Recovering from a Hysterectomy


ORLANDO, Fla. (Ivanhoe Newswire) — Hysterectomy, a procedure to remove the uterus, is the second most common surgery among women in the US after cesarean delivery, and thanks to advances in technology, having a hysterectomy has become less invasive than it used to be. Recovery time has improved, but the procedure can still take a toll on your body. Ivanhoe has tips for a faster recovery.

Whether you’re having a vaginal or abdominal hysterectomy there’s one thing you’ll want to ask your doctor before surgery.

Dwight Im, MD, a gynecologic oncologist at Mercy Medical Center in Baltimore, Maryland, said “You want to ask your doctor, are you going to cut me open or, if possible, can you just have a few small holes because it will make a huge difference in terms of my recovering.”

It usually takes three to six weeks to fully recover, but you’ll want to get up and walk around as soon as you can to prevent dangerous blood clots.

Because you’re also at an increased risk for hernia you should not lift anything heavier than 20 pounds and avoid abdominal exercises for at least a month.

If you haven’t gone through menopause you will probably begin having symptoms like hot flashes and mood swings. One study found eating foods that contain phyto-estrogens, like edamame, tofu and whole grains, may help prevent conditions related to loss of estrogen.

Perhaps one of the worst parts about the procedure is the constipation. Doctors say to stay well-hydrated and use a stool softener.

After a hysterectomy, you may feel happier and relieved to no longer be feeling any pain, but some women also experience depression related to the loss of fertility.

Contributors to this news report include: Jessica Sanchez, Producer; Roque Correa, Editor.

REPORT #2424

BACKGROUND: A hysterectomy is an operation to remove a woman’s uterus, for a variety of reasons. Uterine fibroids (benign lumps that grow on the uterus and cause heavy periods, cramping, painful sex, and an urge to urinate), uterine prolapse (a sliding of the uterus from its normal position into the vaginal canal), vaginal bleeding, Endometriosis, adenomyosis, chronic pelvic pain, or cancer in the ovaries, uterus, or cervix, are all ailments that can be solved by getting a hysterectomy. Depending on the reason for the hysterectomy, a surgeon may choose to remove all or only part of the uterus. In a supracervial or subtotal hysterectomy, a surgeon removes only the upper part of the uterus, keeping the cervix in place. A total hysterectomy removes the whole uterus and cervix. In a radical hysterectomy, a surgeon removes the whole uterus, tissue on the sides of the uterus, the cervix, and the top part of the vagina. Radical hysterectomy is generally only done when cancer is present. There are two approaches for hysterectomies depending on the reason for the surgery and the surgeon’s experience. There is a traditional or open surgery and surgery using a minimally invasive procedure or MIP.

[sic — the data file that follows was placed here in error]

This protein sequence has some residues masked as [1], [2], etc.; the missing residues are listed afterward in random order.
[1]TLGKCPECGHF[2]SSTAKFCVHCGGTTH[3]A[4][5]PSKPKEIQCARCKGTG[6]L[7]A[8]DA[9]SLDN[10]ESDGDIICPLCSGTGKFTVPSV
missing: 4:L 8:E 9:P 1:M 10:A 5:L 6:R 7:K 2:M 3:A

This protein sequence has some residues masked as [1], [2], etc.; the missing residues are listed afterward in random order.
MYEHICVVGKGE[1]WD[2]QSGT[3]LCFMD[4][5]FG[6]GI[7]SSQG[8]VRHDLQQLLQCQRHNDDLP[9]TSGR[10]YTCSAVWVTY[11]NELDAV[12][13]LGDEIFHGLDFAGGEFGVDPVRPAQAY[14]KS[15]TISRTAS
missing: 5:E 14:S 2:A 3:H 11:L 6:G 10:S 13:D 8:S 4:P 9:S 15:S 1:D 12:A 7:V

RECOVERY: Recovery from a hysterectomy depends on the type of surgery that you have. After an abdominal hysterectomy most women go home within 2-3 days, but a complete recovery takes from six to eight weeks while resting at home. Walking is encouraged, but there should be no heavy lifting or abdominal exercises. A vaginal or laparoscopic assisted vaginal hysterectomy (LAVH) is less surgically invasive than an abdominal procedure, and recovery can be as short as two weeks. It is important to abstain from sex for at least six weeks. Laparoscopic supracervical hysterectomy (LSH) is the least invasive and can have a recovery period as short as six days to two weeks. Walking is encouraged, but not heavy lifting. After a hysterectomy, most women feel better because of the relief from their painful symptoms, and may have greater libido.


EMOTIONAL SIDE EFFECTS: While some women feel happier after their hysterectomy, some develop depression. It is normal to be sad after a surgery but once you start recovering and returning to your normal activities, the negative feelings should dissipate. For some women it becomes more deep-seated as they mourn the loss of their fertility. Fatigue is a common aftereffect of a hysterectomy but should pass in a few weeks. If symptoms such as anxiety, loss of self-esteem, isolating oneself, feelings of guilt or worthlessness, self-harm, or thoughts of suicide occur, then you should talk to your doctor to find a recovery plan that works for you.


* For More Information, Contact:

Dan Collins

Public Relations


Free weekly e-mail on Medical Breakthroughs from Ivanhoe. To sign up: